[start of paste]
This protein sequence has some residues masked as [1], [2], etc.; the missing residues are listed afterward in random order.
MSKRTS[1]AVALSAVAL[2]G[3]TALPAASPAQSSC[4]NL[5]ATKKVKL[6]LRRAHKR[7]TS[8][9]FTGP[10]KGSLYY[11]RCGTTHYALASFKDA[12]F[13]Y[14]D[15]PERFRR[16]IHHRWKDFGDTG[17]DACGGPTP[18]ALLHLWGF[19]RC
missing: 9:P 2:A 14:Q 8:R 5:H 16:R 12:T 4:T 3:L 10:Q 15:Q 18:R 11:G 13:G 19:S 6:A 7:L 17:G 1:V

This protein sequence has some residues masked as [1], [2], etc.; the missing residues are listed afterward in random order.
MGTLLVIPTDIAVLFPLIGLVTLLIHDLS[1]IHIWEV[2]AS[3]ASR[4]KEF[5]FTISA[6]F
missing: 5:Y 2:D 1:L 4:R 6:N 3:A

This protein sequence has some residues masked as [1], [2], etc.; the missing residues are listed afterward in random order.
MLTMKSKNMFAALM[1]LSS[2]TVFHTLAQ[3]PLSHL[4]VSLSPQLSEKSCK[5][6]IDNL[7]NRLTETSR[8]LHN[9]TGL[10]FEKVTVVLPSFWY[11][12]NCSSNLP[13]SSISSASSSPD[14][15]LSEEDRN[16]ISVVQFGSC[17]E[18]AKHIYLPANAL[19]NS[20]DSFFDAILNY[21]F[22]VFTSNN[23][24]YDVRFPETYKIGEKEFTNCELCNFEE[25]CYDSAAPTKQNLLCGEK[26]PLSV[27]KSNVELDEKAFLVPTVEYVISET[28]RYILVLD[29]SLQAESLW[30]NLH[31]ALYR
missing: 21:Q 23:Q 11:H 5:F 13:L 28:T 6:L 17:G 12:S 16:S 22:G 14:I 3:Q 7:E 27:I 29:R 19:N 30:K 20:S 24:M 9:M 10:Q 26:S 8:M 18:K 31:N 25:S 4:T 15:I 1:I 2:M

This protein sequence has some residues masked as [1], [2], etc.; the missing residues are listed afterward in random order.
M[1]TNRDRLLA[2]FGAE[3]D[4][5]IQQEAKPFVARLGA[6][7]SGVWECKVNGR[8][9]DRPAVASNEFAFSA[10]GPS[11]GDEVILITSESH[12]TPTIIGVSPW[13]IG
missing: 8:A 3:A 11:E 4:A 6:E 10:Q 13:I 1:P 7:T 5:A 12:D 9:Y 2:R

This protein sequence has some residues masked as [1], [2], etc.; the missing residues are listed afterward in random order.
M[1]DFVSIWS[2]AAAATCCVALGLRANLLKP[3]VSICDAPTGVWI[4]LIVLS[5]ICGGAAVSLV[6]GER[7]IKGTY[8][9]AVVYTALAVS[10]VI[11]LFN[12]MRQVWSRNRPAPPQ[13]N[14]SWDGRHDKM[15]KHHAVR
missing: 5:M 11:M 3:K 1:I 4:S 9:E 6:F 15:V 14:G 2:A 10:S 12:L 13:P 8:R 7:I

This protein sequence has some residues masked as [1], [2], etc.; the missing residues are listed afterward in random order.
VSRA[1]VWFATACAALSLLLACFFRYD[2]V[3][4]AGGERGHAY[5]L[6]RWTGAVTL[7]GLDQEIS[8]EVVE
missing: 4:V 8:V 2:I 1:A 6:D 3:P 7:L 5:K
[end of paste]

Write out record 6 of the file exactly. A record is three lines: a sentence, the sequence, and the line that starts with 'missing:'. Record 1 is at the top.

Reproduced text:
This protein sequence has some residues masked as [1], [2], etc.; the missing residues are listed afterward in random order.
VSRA[1]VWFATACAALSLLLACFFRYD[2]V[3][4]AGGERGHAY[5]L[6]RWTGAVTL[7]GLDQEIS[8]EVVE
missing: 4:V 8:V 2:I 1:A 6:D 3:P 7:L 5:K